By: Alice Ward



This was it.

Leaning forward in the front seat of my battered VW, I watched the limousine I’d been following for the past hour slow to a stop in front of a graffiti-covered Save-All mini-mart.

Keeping my distance, I pulled into an empty five-dollar parking lot across the street, hoping the guy who took my money wouldn’t also take my hubcaps. Keeping the wipers going to ward off the rain, I watched through the windshield, waiting for something to happen.

No one stepped out of the limousine. At least, not at first. The lineup of assorted riffraff outside the market — there to conduct drug deals or turn tricks or whatever they did in broken neighborhoods like this — watched the limousine intently, because there was only one reason a limousine would be in downtown Camden after dark.

Obviously, someone was lost.

I heaved in a breath, then another before reaching over and unwrapping a piece of spearmint gum, feeding it into my mouth to calm my nerves. When I’d set out to track my billionaire out of his high-rise apartment in swanky Delancey Place at midnight, I’d hoped maybe he’d go to his lover, somewhere in the city. I’d hoped I’d be able to somehow capture them together on the street, get the damning evidence I needed, and be done with this gig by morning.

That was what I’d hoped, even knowing Mr. Harvard and Yale was much too smart for that.

What I’d expected, knowing my luck, was that he’d end up doing something ordinary and not at all newsworthy, like picking up fried chicken at KFC. Though nothing about his tall, athletically cut physique — obvious despite the fact that I’d never seen him in anything but a suit — signaled a penchant for greasy fast food.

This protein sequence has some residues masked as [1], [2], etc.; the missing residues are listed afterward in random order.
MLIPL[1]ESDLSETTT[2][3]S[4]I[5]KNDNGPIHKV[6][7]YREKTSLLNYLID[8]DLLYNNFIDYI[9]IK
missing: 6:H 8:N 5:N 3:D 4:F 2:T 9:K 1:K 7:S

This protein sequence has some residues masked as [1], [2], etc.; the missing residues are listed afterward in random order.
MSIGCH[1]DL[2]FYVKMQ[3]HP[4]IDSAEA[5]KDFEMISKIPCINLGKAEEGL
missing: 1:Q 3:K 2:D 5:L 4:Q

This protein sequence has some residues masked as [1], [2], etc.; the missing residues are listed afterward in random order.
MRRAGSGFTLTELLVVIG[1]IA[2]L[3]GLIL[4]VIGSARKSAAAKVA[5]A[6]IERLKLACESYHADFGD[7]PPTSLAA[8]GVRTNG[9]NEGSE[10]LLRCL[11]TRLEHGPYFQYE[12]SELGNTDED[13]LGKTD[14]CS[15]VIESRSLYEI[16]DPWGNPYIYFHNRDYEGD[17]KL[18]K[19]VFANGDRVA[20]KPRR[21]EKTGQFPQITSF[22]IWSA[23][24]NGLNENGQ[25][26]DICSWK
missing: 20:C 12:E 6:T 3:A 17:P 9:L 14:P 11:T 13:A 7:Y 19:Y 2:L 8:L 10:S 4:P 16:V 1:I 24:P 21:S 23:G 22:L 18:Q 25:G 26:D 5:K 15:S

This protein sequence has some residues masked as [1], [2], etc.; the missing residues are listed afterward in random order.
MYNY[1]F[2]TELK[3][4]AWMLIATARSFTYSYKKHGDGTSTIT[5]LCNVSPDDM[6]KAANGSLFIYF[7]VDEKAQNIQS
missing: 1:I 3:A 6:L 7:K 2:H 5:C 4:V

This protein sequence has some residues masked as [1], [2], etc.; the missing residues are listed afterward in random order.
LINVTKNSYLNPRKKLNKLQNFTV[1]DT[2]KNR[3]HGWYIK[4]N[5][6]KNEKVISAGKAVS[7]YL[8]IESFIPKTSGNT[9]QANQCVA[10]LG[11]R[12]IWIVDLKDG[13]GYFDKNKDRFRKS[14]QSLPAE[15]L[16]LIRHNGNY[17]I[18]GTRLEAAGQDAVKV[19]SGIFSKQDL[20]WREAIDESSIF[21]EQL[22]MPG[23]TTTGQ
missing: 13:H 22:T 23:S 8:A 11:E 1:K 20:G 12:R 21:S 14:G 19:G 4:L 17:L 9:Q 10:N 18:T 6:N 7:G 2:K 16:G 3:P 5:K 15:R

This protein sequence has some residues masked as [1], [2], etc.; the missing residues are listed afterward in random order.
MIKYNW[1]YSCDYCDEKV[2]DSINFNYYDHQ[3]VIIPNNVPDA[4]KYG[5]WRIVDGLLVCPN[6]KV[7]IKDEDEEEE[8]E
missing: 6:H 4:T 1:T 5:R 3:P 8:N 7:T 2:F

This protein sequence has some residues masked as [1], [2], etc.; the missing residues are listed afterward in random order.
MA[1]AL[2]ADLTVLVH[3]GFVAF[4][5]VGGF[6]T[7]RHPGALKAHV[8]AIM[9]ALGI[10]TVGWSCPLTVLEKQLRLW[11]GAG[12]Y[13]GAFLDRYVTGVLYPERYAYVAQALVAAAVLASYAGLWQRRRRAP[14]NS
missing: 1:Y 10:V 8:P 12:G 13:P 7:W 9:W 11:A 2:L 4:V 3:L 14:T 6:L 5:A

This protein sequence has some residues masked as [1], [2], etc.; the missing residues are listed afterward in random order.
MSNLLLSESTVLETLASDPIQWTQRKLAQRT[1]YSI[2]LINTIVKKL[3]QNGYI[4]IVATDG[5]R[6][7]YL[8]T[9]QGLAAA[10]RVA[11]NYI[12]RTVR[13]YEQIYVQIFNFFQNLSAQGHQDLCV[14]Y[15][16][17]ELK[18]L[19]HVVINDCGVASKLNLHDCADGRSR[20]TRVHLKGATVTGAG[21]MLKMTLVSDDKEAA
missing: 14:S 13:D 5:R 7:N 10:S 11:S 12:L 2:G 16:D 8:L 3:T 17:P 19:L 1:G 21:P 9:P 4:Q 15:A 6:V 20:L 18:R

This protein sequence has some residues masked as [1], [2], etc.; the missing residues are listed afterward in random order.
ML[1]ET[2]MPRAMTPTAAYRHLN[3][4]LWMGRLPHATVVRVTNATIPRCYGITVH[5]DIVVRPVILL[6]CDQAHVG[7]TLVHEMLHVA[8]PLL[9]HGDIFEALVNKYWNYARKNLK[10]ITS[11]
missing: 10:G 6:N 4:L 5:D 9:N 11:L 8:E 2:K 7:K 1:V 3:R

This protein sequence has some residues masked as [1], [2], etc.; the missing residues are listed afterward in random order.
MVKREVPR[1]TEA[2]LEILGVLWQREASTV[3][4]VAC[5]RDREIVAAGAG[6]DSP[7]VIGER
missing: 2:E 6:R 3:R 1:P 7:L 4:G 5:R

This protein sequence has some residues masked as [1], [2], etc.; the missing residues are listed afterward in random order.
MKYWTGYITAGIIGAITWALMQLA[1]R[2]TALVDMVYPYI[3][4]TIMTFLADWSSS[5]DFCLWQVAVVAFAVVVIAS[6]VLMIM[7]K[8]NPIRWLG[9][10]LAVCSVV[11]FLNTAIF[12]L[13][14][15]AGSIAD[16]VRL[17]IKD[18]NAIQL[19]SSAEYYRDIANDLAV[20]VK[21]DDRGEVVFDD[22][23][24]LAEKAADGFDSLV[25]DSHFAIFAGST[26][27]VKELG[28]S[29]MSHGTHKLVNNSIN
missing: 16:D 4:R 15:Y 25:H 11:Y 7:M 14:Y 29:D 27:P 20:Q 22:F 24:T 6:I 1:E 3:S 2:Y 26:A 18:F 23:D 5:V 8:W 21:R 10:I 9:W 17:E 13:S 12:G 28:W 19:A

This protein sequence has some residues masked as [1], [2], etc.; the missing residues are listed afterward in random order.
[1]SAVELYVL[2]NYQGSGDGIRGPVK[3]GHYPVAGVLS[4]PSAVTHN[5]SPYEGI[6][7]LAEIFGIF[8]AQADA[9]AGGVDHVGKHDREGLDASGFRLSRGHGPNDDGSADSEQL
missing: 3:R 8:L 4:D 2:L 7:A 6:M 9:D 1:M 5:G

Our little jaunt across the Ben Franklin Bridge at midnight? I had no idea what this was about. Surely his driver had to be lost. Looking around, all I knew was that this neighborhood was likely where dreams went to die.

I watched as a prostitute — she had to be a prostitute, wearing a skintight dress that barely covered her butt — approached the limo. Okay, this could be good dirt. Soliciting had brought down more than a few lusty politicians. The back window powered down. As she leaned forward to give her pitch, I fumbled around the passenger seat for my camera. When I found it, I lifted it to my eye, twisting the lens to focus.

But the prostitute just shrugged and stepped away from the car, a disappointed look on her face.

Damn. No dice. I lowered the camera.

Then she pointed across the street. Toward me.

Shit, shit, shit. I sank down in my seat, hoping they wouldn’t see me.

Huddled down, I sighed. So, he was just asking for directions. Snore.

I glanced at the clock on my dash. Twelve-thirty in the damn morning. I yawned. I could have been nestled all snug in my bed right then. Instead, my ambition getting the better of me, there I was, eagerly tracing Mr. Fast-Track to the White House across state lines, hoping to find the dirt that would bring his sterling political career down.

Even if he had seen me, I was sure he was used to it. People were always trying to get photographs of Cameron Brice, and the paparazzi followed him around 24/7, like an A-list movie star. Because he was that Cameron Brice, part of the powerful Brice family, the richest and most influential family in Philadelphia. His father was a vice president, a slacker compared to his great-great-grandfather, who had served as president… and not merely of any high-power corporation. No, of the entire freaking United States of America. His family made the Kennedys look positively ordinary.

And Cameron? He was only up for state Senate, but he was just thirty. The political pundits were constantly gossiping that he was a frontrunner for the 2024 Republican ticket. If that wasn’t enough, the man was genetically blessed. The camera loved him. He had a boyish face, and when he gave speeches, women had been known to faint at his feet, like he was a lost member of the Beatles. If he and Justin Trudeau ever got together, the general consensus was that ovaries everywhere would explode.

But of course, as a politician, he had enemies.

Enemies, like my best friend Kiera’s father, Owen Blakely.

My employer.

But that was only temporary. I was simply biding time until I got my ticket to the show. The FBI. My dream, the dream I’d been working toward ever since I was five and used to play cops and robbers with my three older brothers. It was virtually impossible to get a job in the FBI right out of college. You needed an in.